All 33 miners who were trapped in a coal mine following an explosion in Chongqing, China have been confirmed dead. Chinese work safety officials have promised to "strictly punish" those responsible for safety lapses.
The dozens of coal miners who were trapped underground in a gas explosion earlier this week have all been found dead, reported Chinese state media on Wednesday.
The bodies of the last 15 missing miners were retrieved from the privately-owned Jinshangou mine near the southwestern city of Chongqing, the official Xinhua news agency said - bringing the death toll up to 33.
Only two workers managed to escape Monday's blast. Over 200 rescuers worked around the clock but were unable to find any survivors.
China's State Administration of Work Safety launched an investigation into the blast, "adding that those responsible must be strictly punished." Local officials also ordered smaller mines around Chongqing to temporarily shut down, according to information from Xinhua.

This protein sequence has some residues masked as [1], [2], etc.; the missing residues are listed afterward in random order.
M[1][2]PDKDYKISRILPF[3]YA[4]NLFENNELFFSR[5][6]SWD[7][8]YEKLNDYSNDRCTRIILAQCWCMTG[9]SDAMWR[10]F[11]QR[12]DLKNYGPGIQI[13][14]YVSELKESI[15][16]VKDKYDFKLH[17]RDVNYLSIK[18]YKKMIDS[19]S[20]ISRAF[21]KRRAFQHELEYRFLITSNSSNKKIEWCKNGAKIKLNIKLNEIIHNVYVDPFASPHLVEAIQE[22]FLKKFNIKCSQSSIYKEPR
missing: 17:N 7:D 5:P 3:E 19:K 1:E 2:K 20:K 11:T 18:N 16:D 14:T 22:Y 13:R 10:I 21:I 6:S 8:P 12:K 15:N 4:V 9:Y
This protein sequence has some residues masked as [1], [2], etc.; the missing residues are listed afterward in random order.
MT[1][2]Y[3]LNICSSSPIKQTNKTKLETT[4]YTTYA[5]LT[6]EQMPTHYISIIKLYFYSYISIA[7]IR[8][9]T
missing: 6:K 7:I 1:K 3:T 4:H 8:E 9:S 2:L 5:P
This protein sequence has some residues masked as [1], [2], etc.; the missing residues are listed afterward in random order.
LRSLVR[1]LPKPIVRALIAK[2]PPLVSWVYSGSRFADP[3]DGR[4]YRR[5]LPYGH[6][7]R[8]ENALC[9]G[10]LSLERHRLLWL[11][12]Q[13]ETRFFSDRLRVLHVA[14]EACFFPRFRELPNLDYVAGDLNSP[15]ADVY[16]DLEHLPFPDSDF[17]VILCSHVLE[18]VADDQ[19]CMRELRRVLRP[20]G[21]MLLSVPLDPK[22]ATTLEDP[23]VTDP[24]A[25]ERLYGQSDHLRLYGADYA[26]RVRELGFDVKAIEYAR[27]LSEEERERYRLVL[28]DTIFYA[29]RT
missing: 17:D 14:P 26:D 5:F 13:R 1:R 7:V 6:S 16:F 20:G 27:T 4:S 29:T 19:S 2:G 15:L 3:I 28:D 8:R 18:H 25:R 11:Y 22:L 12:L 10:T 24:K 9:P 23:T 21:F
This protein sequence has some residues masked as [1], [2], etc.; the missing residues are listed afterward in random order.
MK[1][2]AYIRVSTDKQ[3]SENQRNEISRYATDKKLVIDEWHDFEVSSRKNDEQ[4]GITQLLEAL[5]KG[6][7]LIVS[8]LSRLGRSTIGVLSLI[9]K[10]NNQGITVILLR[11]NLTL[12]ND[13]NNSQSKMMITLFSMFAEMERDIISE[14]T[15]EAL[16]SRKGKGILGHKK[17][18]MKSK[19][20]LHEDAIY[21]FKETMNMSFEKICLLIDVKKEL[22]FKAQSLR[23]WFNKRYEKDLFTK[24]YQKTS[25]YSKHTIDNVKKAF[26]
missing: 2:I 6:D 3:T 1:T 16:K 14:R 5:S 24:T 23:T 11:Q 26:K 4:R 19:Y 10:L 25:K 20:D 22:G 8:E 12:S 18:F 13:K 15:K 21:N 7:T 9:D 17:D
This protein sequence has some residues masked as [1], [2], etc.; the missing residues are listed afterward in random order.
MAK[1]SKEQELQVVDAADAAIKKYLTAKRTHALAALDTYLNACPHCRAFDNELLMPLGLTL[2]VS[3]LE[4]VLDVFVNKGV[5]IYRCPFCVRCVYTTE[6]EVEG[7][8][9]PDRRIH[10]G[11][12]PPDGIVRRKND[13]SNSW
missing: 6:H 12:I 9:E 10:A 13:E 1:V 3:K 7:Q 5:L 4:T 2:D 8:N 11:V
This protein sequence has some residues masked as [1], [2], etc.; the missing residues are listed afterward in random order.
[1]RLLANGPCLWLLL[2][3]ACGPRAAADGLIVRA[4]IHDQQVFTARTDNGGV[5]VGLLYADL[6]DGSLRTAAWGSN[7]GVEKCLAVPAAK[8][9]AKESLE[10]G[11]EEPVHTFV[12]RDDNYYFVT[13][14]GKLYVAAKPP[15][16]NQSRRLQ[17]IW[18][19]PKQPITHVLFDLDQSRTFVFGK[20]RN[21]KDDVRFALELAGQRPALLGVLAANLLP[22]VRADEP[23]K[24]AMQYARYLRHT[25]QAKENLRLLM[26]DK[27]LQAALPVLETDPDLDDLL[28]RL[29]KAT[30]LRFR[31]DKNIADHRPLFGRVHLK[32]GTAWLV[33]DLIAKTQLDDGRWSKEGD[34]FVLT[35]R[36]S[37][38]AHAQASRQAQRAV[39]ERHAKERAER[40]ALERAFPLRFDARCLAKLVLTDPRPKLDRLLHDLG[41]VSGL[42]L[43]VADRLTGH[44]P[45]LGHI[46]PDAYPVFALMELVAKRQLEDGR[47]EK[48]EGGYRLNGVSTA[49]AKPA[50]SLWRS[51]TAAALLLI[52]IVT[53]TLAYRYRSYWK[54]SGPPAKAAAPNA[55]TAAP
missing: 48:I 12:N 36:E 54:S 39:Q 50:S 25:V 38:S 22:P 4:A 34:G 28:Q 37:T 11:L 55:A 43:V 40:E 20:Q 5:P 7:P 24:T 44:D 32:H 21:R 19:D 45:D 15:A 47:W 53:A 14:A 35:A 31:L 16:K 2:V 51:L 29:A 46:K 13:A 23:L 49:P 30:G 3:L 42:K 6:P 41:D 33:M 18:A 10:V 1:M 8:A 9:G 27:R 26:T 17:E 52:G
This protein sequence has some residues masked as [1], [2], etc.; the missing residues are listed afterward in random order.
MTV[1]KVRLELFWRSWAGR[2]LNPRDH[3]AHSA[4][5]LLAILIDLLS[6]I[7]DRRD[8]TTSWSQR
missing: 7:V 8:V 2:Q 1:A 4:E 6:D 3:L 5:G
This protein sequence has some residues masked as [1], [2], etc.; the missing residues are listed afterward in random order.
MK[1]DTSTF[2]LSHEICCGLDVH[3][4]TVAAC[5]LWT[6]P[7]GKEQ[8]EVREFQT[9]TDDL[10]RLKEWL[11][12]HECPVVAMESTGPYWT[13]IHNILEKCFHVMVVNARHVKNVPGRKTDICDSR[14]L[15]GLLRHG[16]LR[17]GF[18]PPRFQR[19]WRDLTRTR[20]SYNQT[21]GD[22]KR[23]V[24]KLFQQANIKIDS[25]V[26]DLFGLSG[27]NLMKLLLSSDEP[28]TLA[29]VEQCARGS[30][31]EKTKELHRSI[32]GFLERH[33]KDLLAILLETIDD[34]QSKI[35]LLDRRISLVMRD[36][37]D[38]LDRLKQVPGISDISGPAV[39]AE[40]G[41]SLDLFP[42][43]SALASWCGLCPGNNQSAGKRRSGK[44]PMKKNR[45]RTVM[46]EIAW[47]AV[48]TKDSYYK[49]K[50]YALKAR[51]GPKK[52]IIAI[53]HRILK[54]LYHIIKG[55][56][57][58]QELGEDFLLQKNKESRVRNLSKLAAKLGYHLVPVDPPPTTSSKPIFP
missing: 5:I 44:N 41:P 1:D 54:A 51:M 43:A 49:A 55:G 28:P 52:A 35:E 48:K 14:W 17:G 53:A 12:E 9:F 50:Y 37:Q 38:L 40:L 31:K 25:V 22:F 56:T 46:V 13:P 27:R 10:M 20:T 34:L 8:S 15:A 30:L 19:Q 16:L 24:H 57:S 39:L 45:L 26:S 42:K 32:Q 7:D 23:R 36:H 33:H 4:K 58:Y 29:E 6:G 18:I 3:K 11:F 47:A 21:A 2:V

Although the cause of the explosion is still unknown, Xinhua reported that initial investigations showed that the coal mine was poorly ventilated, had malfunctioning equipment and exceeded its mining boundaries.
Gas explosions inside mines often occur when a flame or electrical spark ignites gas leaking from a coal seam. Ventilation systems are important for making sure gas does not become trapped underground.
Deadly mining accidents are common in China, the world's largest coal producer. At least 18 people died in a mine explosion in the Ningxia Hui Autonomous Region in September, while over 19 died in another coal mine accident in the northern province of Shanxi in March.
Struggling coal mines are likely to overlook maintenance issues, the head of the State Administration of Work Safety said earlier this year.
The county plans to close over 1,000 outdated mines as part of a plan to cut down on overproduction.
rs/sms (AP, AFP, dpa)